One more question that need be asked is: why practise torture? Is it to punish some individuals? Is it to extract information from them? In both instances, it is bound to fail. First of all, you punish an individual if they are found guilty; even then, you don't torture them, rather you put them behind bars where they are treated "humanely." Secondly, if it is to extract information from the detainees, you never get the truth by intimidation tactics, because people will say anything just to avoid "extreme" pain. So, whichever way you look at it, torture is not helpful.

It is time that we abandon primitive methods and learn to behave "humanely."

Posted by: Jerry | November 9, 2005 12:11 PM

First, I don't consider myself a right-winger but thats besides the point. I in no way, shape or form condone the acts at Abu-Ghraib or anywhere else any acts of torture or abuse have been alleged to have taken place. Its a smear on how we define ourselves as Americans and an embarrassment to how we are perceived in the world. The fact that once these abuses came to light that the perpetrators were suitable held to account speaks volumes to the fact that we are a decent people. My objection to Abu Ghraib is more to the hysterical media coverage of these incidents by folks in the media looking to get a little political mileage while the acts of true barbarity perpetuated against innocents such as Daniel Pearl, Nick berg, Francesco Quatriocchi, were given a quick news cycle and then a collective shrug from the media establishment. We should hold ourselves to a higher standard and I fault this administration for constantly dancing around the whole treatment of enemy combatants and never clearly defining what the procedures for interrogation should be. Who suffers in the end are the individual soldiers, put in dangerous circumstances with dangerous individuals without clear guidelines to how they should conduct themselves in such situations.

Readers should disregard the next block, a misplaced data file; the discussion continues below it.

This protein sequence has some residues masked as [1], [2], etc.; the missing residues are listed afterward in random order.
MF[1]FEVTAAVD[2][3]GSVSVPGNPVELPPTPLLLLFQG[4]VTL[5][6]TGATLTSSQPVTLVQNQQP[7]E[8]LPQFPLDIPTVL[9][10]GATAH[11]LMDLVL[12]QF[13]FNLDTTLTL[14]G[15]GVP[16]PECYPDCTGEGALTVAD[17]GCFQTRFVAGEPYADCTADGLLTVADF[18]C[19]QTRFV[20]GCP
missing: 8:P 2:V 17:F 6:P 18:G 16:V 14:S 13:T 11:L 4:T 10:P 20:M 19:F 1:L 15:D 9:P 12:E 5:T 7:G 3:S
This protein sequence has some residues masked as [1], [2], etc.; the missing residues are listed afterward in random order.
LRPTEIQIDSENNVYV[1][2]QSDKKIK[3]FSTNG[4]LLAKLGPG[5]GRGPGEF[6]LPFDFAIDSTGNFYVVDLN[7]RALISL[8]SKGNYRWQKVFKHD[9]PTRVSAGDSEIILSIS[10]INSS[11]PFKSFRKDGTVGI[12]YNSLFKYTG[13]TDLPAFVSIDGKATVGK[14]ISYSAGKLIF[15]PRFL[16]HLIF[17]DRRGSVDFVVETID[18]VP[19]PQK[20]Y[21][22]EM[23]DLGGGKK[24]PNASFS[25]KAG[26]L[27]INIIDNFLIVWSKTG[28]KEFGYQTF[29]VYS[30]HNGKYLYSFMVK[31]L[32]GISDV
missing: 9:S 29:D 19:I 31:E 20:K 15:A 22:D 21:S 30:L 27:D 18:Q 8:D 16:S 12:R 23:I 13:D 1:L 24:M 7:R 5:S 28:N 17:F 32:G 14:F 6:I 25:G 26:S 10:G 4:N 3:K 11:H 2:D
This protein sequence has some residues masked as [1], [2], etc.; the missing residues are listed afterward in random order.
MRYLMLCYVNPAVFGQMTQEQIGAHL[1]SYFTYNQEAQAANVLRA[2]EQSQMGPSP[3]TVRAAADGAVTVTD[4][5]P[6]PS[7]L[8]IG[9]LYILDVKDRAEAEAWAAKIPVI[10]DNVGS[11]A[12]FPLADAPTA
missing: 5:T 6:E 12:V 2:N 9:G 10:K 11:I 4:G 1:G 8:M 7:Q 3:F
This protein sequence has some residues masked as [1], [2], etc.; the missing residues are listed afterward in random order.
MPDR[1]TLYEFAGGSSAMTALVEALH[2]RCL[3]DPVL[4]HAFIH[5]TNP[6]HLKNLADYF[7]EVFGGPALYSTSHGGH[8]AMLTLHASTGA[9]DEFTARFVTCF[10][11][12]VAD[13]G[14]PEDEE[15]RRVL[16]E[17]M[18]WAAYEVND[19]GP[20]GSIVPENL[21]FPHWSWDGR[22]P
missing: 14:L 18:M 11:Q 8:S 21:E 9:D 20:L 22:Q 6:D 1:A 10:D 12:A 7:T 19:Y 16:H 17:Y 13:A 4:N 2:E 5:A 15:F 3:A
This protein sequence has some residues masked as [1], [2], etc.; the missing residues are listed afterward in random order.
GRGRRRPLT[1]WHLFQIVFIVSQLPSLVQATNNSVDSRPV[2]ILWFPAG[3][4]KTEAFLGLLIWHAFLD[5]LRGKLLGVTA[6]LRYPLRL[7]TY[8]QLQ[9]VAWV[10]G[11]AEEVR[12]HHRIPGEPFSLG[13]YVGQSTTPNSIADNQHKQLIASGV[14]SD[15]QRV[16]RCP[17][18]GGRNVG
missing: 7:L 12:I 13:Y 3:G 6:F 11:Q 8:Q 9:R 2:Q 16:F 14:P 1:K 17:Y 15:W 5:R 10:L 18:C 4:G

Posted by: D | November 9, 2005 12:17 PM

Nothing new here. Go back to the end of WWII and explain General Patton's directive not to take prisoners who surrender after still having fought within 250 yards of American lines; Did the Geneva Conventions alow that sort of thing?,

Posted by: Hans-H. Boeker | November 9, 2005 11:00 PM

Nothing new here. Go back to the Middle Ages and ... WHAAAAAAT????

Posted by: Will | November 10, 2005 12:33 AM

The right wingers I have discussed the issue with always point out that the kind of people who commit terrorist acts don't merit civilized standards. Their preparation to die in order to take western lives is proof that they need special treatment. They have committed heinous acts. However, having standards for our own behavior entails a rule of law for the responsible party - that party that holds a prisoner of whatever stripe. It's what we bear as a standard for our behavior, and doesn't have hedges for those other guys' expectations. We are humane people and that means that we behave like humane people, or we are lying.

Posted by: | November 10, 2005 05:42 AM

Having counseled combat vets who were commissioned to fight, trained to fight, taught to fight, had to fight etc., we need to make a clear distinction between policy makers (policy defining, making, implementing etc.) and those soldiers who had to fight,endure, endure, fight and survive, and keep on keeping on. Once you are on the battle field, prison fields included, a soldier's soul, mind, spirit, values, endurance,and moral judgement are severly compromised. I can't begin to describe a day in the life of a combat soldier. All the atrocities they see, endure and maybe even participate in, are at least understandable and possibly excusable in light of the context in which they find/found themselves.

Abu Ghraib---an incident in a much wider context. I am not condoning it---I have put it in perspective for myself. WAR (of which torture and abuse are footnotes) is in and of itself torture. Events(all of them without distinction) in war are but moments of time in a cauldron of horror.